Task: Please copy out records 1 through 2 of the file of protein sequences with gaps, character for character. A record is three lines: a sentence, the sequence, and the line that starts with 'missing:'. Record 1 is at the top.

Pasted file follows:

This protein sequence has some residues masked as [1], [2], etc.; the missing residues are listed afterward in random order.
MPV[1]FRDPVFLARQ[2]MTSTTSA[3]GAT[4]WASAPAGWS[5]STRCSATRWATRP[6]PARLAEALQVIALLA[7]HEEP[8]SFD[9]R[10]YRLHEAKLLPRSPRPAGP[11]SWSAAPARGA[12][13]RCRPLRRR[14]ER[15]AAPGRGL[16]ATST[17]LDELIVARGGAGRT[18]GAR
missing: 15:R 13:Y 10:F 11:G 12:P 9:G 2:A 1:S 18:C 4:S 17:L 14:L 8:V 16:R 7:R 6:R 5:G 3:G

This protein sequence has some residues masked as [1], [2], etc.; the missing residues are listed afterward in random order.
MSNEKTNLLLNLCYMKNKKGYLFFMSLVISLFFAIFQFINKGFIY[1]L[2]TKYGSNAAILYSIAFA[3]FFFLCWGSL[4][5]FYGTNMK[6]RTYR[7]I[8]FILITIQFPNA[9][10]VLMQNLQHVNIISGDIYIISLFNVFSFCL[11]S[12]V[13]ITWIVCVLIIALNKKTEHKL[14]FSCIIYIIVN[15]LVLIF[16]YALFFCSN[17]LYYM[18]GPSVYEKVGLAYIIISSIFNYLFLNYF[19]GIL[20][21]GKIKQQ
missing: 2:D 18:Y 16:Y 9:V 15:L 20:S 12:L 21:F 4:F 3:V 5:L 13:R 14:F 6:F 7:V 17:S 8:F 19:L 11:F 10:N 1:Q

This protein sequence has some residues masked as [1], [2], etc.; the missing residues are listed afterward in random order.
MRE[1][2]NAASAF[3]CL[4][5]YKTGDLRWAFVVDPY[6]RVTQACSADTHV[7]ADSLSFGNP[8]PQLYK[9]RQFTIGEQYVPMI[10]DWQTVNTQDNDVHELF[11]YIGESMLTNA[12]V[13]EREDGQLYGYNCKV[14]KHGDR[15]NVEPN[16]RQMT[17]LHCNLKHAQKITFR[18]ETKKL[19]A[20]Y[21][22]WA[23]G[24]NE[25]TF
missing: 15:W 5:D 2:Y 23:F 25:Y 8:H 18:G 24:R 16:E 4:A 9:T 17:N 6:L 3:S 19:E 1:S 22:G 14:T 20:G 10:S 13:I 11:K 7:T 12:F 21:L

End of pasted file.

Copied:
This protein sequence has some residues masked as [1], [2], etc.; the missing residues are listed afterward in random order.
MPV[1]FRDPVFLARQ[2]MTSTTSA[3]GAT[4]WASAPAGWS[5]STRCSATRWATRP[6]PARLAEALQVIALLA[7]HEEP[8]SFD[9]R[10]YRLHEAKLLPRSPRPAGP[11]SWSAAPARGA[12][13]RCRPLRRR[14]ER[15]AAPGRGL[16]ATST[17]LDELIVARGGAGRT[18]GAR
missing: 15:R 13:Y 10:F 11:G 12:P 9:G 2:A 1:S 18:C 4:S 17:L 14:L 8:V 16:R 7:R 6:R 5:G 3:G

This protein sequence has some residues masked as [1], [2], etc.; the missing residues are listed afterward in random order.
MSNEKTNLLLNLCYMKNKKGYLFFMSLVISLFFAIFQFINKGFIY[1]L[2]TKYGSNAAILYSIAFA[3]FFFLCWGSL[4][5]FYGTNMK[6]RTYR[7]I[8]FILITIQFPNA[9][10]VLMQNLQHVNIISGDIYIISLFNVFSFCL[11]S[12]V[13]ITWIVCVLIIALNKKTEHKL[14]FSCIIYIIVN[15]LVLIF[16]YALFFCSN[17]LYYM[18]GPSVYEKVGLAYIIISSIFNYLFLNYF[19]GIL[20][21]GKIKQQ
missing: 2:D 18:Y 16:Y 9:V 15:L 20:S 12:L 21:F 4:F 3:V 5:L 13:R 14:F 6:F 7:V 17:S 8:F 19:L 11:F 10:N 1:Q